Vaughan’s comments about Trott were completely out of order, says Angus Porter

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“We all need to understand that there is a spectrum of mental illness and every case is different”

Professional Cricketers’ Association (PCA) chief executive Angus Porter has announced that he was infuriated with former England captain Michael Vaughan’s comments about Jonathan Trott’s stress-related illness.

Vaughan stated that he felt as if he had been “conned” when Trott was explaining his decision to leave midway through the recent Ashes series against Australia.

“I was so tired, I couldn’t think, I couldn’t concentrate and I couldn’t bat,” Trott had told ESPNcricinfo. “It was as if my processing speed was slower. My answer has always been to work harder. I can see that was a mistake now.”

However, Vaughan retaliated in his column in The Telegraph, saying: “I feel a little bit conned we were told Jonathan Trott’s problems in Australia were a stress-related illness he had suffered for years. He was obviously not in a great place but he was struggling for cricketing reasons and not mental, and there is a massive difference. There is a danger we are starting to use stress-related illness and depression too quickly as tags for players under pressure.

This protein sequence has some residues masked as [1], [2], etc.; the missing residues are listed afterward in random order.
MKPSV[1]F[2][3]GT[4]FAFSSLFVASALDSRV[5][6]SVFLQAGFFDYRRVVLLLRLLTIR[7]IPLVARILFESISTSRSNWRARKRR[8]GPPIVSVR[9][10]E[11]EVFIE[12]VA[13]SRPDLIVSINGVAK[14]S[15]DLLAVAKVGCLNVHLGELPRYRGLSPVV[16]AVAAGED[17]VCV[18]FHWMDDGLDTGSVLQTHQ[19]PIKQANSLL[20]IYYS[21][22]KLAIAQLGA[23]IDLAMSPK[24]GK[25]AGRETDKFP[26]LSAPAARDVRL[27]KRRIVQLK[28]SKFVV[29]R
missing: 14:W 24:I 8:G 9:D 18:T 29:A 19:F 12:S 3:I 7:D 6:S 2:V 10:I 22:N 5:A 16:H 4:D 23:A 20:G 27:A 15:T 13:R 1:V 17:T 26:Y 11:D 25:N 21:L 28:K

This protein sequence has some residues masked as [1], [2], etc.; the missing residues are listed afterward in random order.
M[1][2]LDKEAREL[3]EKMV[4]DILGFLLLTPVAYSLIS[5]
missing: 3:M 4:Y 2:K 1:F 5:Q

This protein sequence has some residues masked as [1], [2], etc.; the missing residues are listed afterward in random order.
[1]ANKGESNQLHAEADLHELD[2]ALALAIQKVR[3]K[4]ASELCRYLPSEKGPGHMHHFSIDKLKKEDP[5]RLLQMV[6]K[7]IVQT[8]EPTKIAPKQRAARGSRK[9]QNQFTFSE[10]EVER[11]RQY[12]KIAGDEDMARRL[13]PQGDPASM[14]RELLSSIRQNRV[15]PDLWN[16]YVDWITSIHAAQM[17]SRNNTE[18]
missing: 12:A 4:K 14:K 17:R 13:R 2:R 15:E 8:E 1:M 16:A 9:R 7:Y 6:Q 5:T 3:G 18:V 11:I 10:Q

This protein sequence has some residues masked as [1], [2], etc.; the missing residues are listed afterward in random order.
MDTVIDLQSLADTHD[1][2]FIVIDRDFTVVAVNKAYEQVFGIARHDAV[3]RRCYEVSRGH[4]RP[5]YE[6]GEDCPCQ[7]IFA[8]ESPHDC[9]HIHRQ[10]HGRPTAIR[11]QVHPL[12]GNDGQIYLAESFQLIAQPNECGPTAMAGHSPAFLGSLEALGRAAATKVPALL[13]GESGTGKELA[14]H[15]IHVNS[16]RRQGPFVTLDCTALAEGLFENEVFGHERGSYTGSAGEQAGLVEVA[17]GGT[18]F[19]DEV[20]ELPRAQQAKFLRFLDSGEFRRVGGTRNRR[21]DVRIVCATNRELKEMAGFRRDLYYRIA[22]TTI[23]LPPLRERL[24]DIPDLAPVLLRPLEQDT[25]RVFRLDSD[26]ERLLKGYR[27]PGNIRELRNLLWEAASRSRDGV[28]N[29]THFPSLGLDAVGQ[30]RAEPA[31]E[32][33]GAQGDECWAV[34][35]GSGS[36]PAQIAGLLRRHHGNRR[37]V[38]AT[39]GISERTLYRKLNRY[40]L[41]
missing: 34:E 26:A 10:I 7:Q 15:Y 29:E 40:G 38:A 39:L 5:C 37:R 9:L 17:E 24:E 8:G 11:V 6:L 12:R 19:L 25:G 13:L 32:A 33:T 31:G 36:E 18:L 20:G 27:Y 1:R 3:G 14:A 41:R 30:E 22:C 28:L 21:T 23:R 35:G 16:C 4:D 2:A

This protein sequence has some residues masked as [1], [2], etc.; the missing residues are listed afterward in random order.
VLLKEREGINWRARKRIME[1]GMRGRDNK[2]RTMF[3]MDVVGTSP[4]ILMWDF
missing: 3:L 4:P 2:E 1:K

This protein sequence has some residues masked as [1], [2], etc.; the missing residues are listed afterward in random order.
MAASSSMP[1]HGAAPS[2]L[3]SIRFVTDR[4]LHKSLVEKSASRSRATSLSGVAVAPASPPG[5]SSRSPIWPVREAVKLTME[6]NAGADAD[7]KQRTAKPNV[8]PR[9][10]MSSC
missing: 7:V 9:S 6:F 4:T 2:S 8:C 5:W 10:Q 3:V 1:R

“He then completely disrespected anybody who has gone through depression and mental illness by using words such as ‘nutcase’ or ‘crazy’. When I hear players talking about burn-out, I suspect it is an excuse. You never see players retiring from sport and talking about burn-out when they are playing well.

“What Trott will have to accept is that players in his own dressing room and in the opposition will look at him and think at the toughest of times he did a runner. He did not fight and got on a plane and went home. It is harsh but that is the reality.”

Porter noted that Vaughan’s comments were simply unacceptable.

“I’m disappointed in the comments by Michael Vaughan,” Porter told ESPNcricinfo. “We all need to understand that there is a spectrum of mental illness and every case is different. It’s a reminder that there is still much to understand and learn, I think across society as a whole.”

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